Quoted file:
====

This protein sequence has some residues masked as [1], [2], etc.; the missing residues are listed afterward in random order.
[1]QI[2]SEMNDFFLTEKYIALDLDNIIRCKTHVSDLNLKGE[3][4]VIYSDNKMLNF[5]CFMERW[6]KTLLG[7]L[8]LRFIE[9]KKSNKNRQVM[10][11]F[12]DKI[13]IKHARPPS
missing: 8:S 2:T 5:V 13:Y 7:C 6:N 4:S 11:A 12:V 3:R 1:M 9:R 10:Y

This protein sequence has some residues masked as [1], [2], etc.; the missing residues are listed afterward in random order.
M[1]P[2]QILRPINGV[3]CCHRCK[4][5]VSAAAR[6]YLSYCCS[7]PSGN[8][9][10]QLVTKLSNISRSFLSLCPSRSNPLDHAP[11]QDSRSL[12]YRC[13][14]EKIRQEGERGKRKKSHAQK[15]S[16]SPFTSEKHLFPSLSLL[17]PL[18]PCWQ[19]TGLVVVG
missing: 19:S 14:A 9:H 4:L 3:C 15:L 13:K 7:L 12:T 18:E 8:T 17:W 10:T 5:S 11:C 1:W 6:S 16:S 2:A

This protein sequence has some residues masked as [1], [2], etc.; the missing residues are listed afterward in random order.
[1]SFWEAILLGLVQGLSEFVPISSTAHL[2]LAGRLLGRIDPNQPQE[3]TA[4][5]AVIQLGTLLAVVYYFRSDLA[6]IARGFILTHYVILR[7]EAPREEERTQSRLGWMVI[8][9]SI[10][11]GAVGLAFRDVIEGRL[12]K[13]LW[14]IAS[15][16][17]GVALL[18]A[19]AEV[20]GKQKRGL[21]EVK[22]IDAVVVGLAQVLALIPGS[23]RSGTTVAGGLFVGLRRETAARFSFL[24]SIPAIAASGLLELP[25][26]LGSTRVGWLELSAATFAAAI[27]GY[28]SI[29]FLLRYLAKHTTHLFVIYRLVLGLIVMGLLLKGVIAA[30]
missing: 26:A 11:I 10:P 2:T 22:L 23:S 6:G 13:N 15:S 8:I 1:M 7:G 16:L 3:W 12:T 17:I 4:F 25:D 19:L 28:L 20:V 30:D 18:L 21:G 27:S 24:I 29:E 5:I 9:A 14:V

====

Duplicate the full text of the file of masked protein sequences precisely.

This protein sequence has some residues masked as [1], [2], etc.; the missing residues are listed afterward in random order.
[1]QI[2]SEMNDFFLTEKYIALDLDNIIRCKTHVSDLNLKGE[3][4]VIYSDNKMLNF[5]CFMERW[6]KTLLG[7]L[8]LRFIE[9]KKSNKNRQVM[10][11]F[12]DKI[13]IKHARPPS
missing: 8:S 2:T 5:V 13:Y 7:C 6:N 4:S 11:A 12:V 3:R 1:M 9:R 10:Y

This protein sequence has some residues masked as [1], [2], etc.; the missing residues are listed afterward in random order.
M[1]P[2]QILRPINGV[3]CCHRCK[4][5]VSAAAR[6]YLSYCCS[7]PSGN[8][9][10]QLVTKLSNISRSFLSLCPSRSNPLDHAP[11]QDSRSL[12]YRC[13][14]EKIRQEGERGKRKKSHAQK[15]S[16]SPFTSEKHLFPSLSLL[17]PL[18]PCWQ[19]TGLVVVG
missing: 19:S 14:A 9:H 4:L 3:C 15:L 13:K 7:L 12:T 18:E 8:T 17:W 10:T 5:S 11:C 1:W 6:S 16:S 2:A

This protein sequence has some residues masked as [1], [2], etc.; the missing residues are listed afterward in random order.
[1]SFWEAILLGLVQGLSEFVPISSTAHL[2]LAGRLLGRIDPNQPQE[3]TA[4][5]AVIQLGTLLAVVYYFRSDLA[6]IARGFILTHYVILR[7]EAPREEERTQSRLGWMVI[8][9]SI[10][11]GAVGLAFRDVIEGRL[12]K[13]LW[14]IAS[15][16][17]GVALL[18]A[19]AEV[20]GKQKRGL[21]EVK[22]IDAVVVGLAQVLALIPGS[23]RSGTTVAGGLFVGLRRETAARFSFL[24]SIPAIAASGLLELP[25][26]LGSTRVGWLELSAATFAAAI[27]GY[28]SI[29]FLLRYLAKHTTHLFVIYRLVLGLIVMGLLLKGVIAA[30]
missing: 26:A 11:I 10:P 2:T 22:L 23:S 6:G 13:N 15:S 8:I 1:M 7:G 16:L 3:W 12:T 17:I 4:F 25:D 19:L 28:L 20:V 30:D 18:L 21:G 27:S 24:I 29:E 5:I 9:A 14:V